So the very first thing to do before talking to an engine builder is to create a list answering all of those questions. Then at the top write your realistic expectations of what you’ll be doing with the car 90 percent of the time, and how you would like for it to behave. Underneath that create a full list of the drivetrain, suspension, chassis, wheels, and tires you plan to run. This will help paint an accurate picture for the engine builder.
The Cam Comes Last
To get the most out of a cam, choose it last. A common mistake is to assume that the camshaft choice should come first, and then the engine should be built around that. It’s actually the opposite, Consolo says. “I prefer to build a cam around an engine, not the other way around.” That’s because an internal combustion engine is just an explosion-driven air pump and to determine how and when the valves need to open is determined by the engine’s airflow potential.
Overall cylinder head flow is important, but there are two other points to consider: the flow in the rpm range that you’ll be using your engine in, and the intake-to-exhaust flow percentage. The first one easily explained; it doesn’t matter what the heads flow at .800-inch lift if you’re building a street engine that will stay in the sub .600-inch lift range. On the other side, if cylinder head flow stalls at .600-inch lift, it makes no sense to run a cam that makes .800-inch lift. But it does matter what the numbers look like at the max intended lift and below. The intake-to-exhaust flow percentage is the amount of air the exhaust port can flow versus the intake port. Typically, a head with a high percentage can use a cam with more closely matched intake and exhaust lobe figures. Conversely, a head with a poor ratio between the intake and exhaust flow will benefit from more exhaust duration to evacuate the burned gases.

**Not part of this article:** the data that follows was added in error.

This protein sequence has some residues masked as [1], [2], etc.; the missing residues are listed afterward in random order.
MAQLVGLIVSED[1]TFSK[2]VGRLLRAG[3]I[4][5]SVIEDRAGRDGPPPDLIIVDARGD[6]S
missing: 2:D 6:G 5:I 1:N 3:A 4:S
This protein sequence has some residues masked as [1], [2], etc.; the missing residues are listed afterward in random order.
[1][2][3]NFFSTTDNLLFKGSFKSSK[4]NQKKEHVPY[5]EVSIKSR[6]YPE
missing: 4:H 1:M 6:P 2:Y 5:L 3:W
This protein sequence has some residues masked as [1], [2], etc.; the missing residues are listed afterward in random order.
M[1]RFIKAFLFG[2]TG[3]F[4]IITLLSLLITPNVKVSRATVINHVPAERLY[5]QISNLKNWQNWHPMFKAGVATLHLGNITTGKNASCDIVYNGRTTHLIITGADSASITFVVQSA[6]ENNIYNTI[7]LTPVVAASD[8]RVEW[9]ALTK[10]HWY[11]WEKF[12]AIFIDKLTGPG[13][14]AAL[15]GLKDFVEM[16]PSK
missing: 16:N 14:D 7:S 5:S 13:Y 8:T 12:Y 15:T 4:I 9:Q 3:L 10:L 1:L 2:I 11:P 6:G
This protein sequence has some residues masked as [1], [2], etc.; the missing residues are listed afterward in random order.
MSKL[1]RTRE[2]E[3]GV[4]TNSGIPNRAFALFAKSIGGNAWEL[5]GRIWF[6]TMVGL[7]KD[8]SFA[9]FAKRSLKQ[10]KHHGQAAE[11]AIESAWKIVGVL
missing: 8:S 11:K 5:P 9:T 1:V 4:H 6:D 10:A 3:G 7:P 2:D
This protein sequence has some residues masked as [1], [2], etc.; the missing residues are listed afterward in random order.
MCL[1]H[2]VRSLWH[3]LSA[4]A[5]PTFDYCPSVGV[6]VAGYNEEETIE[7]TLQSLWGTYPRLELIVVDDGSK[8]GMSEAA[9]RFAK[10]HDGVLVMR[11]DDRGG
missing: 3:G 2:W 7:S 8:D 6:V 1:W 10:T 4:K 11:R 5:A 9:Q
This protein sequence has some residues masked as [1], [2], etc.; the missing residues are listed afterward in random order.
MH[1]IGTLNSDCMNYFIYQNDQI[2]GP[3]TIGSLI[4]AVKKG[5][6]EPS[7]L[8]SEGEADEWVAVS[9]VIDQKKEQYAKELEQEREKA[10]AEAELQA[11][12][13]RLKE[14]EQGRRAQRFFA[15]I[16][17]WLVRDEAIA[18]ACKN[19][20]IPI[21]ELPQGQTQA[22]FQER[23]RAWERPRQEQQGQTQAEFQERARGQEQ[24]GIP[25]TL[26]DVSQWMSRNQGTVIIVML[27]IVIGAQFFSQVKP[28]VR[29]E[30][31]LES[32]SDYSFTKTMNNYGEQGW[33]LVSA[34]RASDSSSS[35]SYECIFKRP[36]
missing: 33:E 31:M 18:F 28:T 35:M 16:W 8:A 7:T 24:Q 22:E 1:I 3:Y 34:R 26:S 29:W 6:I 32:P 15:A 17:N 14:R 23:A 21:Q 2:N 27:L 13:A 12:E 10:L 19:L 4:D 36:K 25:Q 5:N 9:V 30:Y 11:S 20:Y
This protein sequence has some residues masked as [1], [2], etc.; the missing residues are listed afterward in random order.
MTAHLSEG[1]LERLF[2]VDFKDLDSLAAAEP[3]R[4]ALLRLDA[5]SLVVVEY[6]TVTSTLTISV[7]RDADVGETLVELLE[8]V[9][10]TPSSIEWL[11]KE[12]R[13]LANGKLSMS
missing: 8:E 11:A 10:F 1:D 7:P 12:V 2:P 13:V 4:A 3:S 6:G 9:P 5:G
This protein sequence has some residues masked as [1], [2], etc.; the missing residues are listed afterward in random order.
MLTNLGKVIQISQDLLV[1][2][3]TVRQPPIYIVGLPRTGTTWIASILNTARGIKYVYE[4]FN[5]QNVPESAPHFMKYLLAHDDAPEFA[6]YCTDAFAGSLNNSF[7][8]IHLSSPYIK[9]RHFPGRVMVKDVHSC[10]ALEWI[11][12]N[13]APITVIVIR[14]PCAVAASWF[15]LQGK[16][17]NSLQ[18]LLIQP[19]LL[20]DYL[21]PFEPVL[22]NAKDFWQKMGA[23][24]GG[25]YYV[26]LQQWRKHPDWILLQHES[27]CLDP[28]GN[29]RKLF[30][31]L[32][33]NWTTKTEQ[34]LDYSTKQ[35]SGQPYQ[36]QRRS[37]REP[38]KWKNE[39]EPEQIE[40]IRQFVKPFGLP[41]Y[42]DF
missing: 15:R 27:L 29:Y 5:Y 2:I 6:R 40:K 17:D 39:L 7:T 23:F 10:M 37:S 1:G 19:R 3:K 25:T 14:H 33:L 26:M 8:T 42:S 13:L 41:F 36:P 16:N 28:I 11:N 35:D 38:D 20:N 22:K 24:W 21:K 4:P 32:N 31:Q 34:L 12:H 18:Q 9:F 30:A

"Being honest with yourself begins with forgetting about specific horsepower numbers you want, and focusing only on what exactly you’ll be doing with the car..."
Understanding Cam Cards
Rocker arm ratios always affect the actual valve lift and duration since they transfer the
The cam card provides the critical specs of the cam. The first section provides general information, such as the part number, grind number, the engine family, and if there are any special instructions. Following that are valve lash adjustment recommendations since the example above is a solid lifter cam. The basic lift and duration specs are next, which are always calculated on the factory rocker ratio for that engine (1.6:1 in this case). Next are the exact timing of the intake and exhaust opening and closing events in reference to piston location in the cylinder Before (B) and After (A) Top Dead Center (TDC) and Bottom Dead Center (BDC). The next section lists the cam’s intake centerline, duration at the industry standard .050 inch, the lobe lift, and the lobe separation angle. These are numbers that can be used to compare other cams listing the same standardized specs.